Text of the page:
Moore’s legacy recalled during Week One of annual workshop

The story of prize-winning Inquirer columnist Acel Moore is a familiar and well-chronicled one.

On Saturday, Feb. 5, student journalists Zoomed in for a retelling of the life and legacy of this native son from South Philadelphia. Seventeen participants from across the region were seated for the 38th annual high school journalism workshop.

According to program director Jameel Rush, The Inquirer’s vice president of diversity, equity, and inclusion, all four workshops this month will be held virtually due to the ongoing pandemic.

The eponymous program, which teaches students the fundamentals of print and photojournalism, was started in 1984 by Moore, a 1977 Pulitzer Prize-winning reporter.  One of Moore’s lifelong commitments was to help launch journalism careers of Black and Brown students in the city.

In an inspiring presentation, Richard G. Jones, The Inquirer’s managing editor for Opinion, told a captive audience that he quickly bonded with Moore after joining the paper as an intern in 1990.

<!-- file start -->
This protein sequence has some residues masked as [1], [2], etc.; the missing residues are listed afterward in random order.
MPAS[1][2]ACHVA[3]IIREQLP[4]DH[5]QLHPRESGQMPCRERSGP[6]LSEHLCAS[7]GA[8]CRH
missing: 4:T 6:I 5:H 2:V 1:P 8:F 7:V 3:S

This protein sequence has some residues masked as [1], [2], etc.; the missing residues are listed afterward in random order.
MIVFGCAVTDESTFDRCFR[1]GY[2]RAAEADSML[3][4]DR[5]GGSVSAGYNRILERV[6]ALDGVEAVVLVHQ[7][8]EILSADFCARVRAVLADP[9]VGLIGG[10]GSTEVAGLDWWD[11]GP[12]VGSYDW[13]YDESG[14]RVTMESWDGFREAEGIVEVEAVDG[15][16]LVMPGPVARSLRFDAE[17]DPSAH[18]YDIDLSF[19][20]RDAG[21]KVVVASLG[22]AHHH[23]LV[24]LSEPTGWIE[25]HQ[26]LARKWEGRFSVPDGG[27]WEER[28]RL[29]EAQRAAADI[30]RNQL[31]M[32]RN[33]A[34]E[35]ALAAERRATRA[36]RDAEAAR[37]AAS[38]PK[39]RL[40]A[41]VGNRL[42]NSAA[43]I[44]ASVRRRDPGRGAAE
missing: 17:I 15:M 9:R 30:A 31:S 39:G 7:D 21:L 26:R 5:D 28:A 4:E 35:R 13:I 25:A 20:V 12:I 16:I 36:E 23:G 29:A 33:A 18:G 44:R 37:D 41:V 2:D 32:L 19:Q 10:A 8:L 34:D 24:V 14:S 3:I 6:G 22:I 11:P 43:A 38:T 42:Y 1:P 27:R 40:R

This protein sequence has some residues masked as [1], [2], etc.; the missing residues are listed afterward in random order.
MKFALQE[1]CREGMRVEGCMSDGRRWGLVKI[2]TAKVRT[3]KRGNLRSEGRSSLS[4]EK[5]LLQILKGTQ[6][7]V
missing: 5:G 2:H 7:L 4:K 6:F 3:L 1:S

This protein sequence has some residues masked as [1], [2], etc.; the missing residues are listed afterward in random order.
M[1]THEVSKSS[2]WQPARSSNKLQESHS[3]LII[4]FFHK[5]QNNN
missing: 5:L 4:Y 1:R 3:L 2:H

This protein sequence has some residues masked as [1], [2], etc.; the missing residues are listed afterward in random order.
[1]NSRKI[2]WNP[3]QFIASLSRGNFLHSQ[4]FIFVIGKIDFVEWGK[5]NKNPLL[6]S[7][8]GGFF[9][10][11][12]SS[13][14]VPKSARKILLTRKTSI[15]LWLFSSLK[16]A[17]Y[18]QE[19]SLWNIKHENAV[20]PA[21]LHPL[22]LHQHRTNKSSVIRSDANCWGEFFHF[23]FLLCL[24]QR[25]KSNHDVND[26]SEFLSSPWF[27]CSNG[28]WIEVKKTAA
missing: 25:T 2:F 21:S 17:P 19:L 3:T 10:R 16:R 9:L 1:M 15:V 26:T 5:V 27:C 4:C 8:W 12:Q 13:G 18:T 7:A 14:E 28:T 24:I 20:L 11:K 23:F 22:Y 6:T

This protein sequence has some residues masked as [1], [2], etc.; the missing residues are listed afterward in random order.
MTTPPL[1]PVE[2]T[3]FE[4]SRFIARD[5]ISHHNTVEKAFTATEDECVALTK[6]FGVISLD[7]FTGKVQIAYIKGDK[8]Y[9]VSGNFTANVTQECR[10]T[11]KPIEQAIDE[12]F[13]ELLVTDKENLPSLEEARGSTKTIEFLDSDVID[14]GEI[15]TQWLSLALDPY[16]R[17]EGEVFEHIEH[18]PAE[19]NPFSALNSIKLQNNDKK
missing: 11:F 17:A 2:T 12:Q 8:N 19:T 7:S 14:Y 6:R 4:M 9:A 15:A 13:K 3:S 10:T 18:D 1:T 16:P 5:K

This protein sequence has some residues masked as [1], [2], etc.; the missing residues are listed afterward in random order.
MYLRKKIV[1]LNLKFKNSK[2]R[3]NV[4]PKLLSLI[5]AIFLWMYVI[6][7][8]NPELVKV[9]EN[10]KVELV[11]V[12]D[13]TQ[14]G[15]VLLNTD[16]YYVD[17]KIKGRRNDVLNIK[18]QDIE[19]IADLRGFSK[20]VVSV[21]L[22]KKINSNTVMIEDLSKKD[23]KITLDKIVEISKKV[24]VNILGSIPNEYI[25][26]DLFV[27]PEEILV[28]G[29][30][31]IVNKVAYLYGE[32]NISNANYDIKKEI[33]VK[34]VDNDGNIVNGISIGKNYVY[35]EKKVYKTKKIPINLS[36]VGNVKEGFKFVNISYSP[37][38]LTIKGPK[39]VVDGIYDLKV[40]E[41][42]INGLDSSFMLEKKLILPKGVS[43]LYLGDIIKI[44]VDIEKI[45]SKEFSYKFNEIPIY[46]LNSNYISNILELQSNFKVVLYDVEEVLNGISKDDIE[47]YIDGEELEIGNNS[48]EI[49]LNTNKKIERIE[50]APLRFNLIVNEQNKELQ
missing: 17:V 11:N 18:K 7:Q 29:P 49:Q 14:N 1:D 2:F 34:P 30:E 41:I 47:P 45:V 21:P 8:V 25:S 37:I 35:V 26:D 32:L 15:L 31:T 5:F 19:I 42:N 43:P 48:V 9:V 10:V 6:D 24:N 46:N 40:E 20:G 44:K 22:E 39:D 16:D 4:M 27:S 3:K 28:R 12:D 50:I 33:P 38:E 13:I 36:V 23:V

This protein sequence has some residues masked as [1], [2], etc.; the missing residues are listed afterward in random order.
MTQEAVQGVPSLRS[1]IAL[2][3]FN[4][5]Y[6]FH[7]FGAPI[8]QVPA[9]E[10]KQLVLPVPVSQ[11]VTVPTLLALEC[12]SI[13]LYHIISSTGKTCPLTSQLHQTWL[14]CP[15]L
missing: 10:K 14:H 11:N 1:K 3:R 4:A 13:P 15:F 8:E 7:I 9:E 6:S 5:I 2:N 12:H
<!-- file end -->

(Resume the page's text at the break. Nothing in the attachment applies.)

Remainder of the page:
Jones, a native Philadelphian whose mother still lives in Swampoodle, said he always kept his eyes on The Inquirer throughout an accomplished career.  Two of his mentors in the early 1990s were Moore and the late Chuck Stone of the Philadelphia Daily News.

Jones, who most recently was the chief academic and administrative officer at the University of Notre Dame, also discussed the role of journalism in society and the importance of ethics.

With help from staff volunteers, students will continue to work on their news articles for publication on the workshop’s site.

Oscar Miller

Workshop committee member

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